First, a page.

Anna Freud, Australasian Journal of Psychology and Philosophy, Australians Abroad, Brain Drain, Child Psychoanalysis, Child Welfare, Children in Care, Curtis Report, Frank Brangwyn, Psychoanalysis in government policy, Psychoanalysis in Perth, Ruth Thomas, Sir Francis Anderson
Ruth Thomas was born in Sydney in 1902. She a graduate of Sydney’s Fort Street School and continued onwards to Sydney University to study psychology and, in 1923, the founding year of the Australian Society of Psychology and Philosophy, runner up in an essay competition adjudicated by Professor Francis Anderson. The winning essay, ‘The Relation of Repression to Mental Development’ by a Mr Cunningham from the University of Melbourne was published in the Association’s journal. Sadly, Ruth Thomas’s essay, nor the title were published. On 3 February 1924 the Social and Gossip Column in Perth’s Sunday Mail announced her impending arrival as a lecturer at Claremont Teacher’s College – also under the directorship of Robert Cameron.By 1933 Perth had claimed her as its own. She was moving further afield, the newspapers announced, she moved to London to take up the post of Principle Lecturer in Education at St Gabriel’s College in Camberwell. ‘Rarely are Australian’s so well treated’ wrote the editor of the Daily News in October 1933. Ruth Thomas had written to her friends who passed her letter to the paper. It was published in full. it is a digression, but reveals some of the liveliness of this woman who seems to be soaking the old world and its beauty into her being..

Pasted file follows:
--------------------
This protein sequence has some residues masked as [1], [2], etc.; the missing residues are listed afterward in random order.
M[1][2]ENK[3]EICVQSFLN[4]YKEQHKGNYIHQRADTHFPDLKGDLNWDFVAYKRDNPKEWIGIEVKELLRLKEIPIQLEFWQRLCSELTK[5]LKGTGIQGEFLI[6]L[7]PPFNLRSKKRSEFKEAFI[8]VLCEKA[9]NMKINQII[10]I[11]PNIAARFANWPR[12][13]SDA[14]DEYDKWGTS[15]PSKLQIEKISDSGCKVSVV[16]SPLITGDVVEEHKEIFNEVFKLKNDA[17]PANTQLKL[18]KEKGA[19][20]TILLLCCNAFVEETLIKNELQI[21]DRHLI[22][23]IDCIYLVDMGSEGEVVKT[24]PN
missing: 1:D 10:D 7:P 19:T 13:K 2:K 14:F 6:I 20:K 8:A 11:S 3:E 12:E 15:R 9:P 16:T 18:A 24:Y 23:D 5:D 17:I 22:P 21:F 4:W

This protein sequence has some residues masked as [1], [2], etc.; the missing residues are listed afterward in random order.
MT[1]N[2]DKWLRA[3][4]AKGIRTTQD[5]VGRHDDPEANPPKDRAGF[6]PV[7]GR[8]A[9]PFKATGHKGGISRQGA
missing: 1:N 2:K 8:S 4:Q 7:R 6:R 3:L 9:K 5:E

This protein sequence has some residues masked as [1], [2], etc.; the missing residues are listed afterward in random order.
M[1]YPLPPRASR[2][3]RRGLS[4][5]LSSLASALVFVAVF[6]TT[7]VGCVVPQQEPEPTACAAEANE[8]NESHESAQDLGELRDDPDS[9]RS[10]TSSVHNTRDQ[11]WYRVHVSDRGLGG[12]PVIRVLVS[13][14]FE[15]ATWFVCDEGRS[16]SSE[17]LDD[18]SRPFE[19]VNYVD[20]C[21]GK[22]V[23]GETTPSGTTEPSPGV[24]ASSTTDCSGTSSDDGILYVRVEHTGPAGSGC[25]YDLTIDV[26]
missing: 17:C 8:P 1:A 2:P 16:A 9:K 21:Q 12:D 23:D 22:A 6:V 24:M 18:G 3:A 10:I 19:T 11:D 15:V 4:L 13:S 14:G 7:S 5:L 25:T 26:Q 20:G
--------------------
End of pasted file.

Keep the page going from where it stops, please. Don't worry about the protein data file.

‘I have just spent a week-end at Cambridge, which is lovely. We went over Trinity and King’s on a wet Sunday afternoon. One or two punts were out on the river in spite of the weather, and the light falling through the woods along the parklands where most of the colleges ‘back’ in (so, Cambridge ‘Backs’ they are called) was almost green as it fell through the bright colors of the new trees. I’ve seen nothing like it before. You’d laugh at it on canvas as unreal. It was fun to see the solemn young undergraduates in grey flannels and brown Norfolk jackets pacing about with the inevitable pipe. I guess they’re luckier than they know.
All was of consuming interest, even where she lived..
‘I have ‘digs’ of my own over-looking a lovely square just off the river and ten minutes from everywhere. I climb solemnly up four flights of very dirty stairs, with the odor of last century’s cooked eggs, and purple wallpaper. At the top I’ve managed to set up some thing like a decent ‘diggings.’ My room is 16ft. by 13 ft., newly done out in cream, and with a built-in wardrobe. Hence it was easy to make it look like it a study. I have a nice Davis carpet, very oriental, in orange and fawn, and ‘ a low divan you’d never recognise as a bed, bookcase and a desk, and other I whatnots, scoured from the Jewish shops in Fulham Road. The scouring required when I got them was another matter.
Perhaps London life at last sated Ruth’s hunger for the arts and culture, and a bit of ‘star spotting’.
‘The other night I went to all night place where artists congregate, for beer and food, and had a table near [the writer] Beverley Nichols. He is what you’d imagine — long and fair and thin — in immaculate evening dress, and with the air of the very modern young man. ‘Alfred Noyes [the poet] is quite different. I went recently to hear him on religion and poetry in a lunch-hour lecture af St Martin’s-in-the-Fields. He has a lovely voice and recites poetry like an angel, but he has also an illogical mind. His matter was horrible. It interested me to hear him say Shakespeare’s greatest line was ‘Ab- sent thee from felicity awhile.’ I shouldn’t have thought it. He is fat and very forty-ish, with a few hairs pulled across a quite bald head, wears large glasses and double-breasted suits. It seems a pity, for the’ author of [the play] ‘Sherwood.’–